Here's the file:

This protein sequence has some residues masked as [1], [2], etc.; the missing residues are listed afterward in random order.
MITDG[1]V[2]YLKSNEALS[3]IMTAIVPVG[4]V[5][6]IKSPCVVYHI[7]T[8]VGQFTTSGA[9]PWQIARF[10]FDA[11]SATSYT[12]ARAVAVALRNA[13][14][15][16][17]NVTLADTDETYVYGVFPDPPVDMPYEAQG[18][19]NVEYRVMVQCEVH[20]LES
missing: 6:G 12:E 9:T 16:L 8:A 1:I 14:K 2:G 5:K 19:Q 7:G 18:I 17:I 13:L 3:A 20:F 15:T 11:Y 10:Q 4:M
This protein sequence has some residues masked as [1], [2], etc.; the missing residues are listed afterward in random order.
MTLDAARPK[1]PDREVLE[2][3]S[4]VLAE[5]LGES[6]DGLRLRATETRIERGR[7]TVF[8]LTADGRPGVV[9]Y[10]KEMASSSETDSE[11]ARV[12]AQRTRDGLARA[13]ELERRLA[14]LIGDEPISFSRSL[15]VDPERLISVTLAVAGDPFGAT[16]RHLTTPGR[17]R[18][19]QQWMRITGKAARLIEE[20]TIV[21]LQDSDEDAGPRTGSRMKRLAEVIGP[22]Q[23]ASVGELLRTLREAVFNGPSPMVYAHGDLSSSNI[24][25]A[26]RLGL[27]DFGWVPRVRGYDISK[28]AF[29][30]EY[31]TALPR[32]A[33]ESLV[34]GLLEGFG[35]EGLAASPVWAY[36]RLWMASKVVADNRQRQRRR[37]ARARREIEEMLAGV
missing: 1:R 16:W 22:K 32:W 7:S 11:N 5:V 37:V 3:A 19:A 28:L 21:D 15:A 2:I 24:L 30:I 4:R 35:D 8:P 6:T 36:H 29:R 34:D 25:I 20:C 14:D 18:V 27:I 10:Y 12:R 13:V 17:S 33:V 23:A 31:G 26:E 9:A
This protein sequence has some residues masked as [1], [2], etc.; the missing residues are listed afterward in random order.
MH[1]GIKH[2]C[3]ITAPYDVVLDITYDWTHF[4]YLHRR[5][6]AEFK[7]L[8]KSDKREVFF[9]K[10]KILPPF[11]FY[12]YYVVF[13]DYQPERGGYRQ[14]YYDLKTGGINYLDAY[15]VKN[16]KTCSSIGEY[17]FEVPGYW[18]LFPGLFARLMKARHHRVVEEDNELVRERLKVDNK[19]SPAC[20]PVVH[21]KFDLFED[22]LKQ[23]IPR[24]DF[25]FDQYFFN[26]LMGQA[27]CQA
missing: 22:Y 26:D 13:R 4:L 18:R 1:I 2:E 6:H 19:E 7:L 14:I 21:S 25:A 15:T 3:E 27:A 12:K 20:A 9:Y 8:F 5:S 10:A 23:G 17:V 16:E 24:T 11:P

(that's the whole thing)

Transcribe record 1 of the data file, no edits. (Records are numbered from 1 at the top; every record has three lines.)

This protein sequence has some residues masked as [1], [2], etc.; the missing residues are listed afterward in random order.
MITDG[1]V[2]YLKSNEALS[3]IMTAIVPVG[4]V[5][6]IKSPCVVYHI[7]T[8]VGQFTTSGA[9]PWQIARF[10]FDA[11]SATSYT[12]ARAVAVALRNA[13][14][15][16][17]NVTLADTDETYVYGVFPDPPVDMPYEAQG[18][19]NVEYRVMVQCEVH[20]LES
missing: 6:G 12:E 9:T 16:L 8:A 1:I 14:K 2:G 5:K 19:Q 7:G 18:I 17:I 13:L 3:A 20:F 15:T 11:Y 10:Q 4:M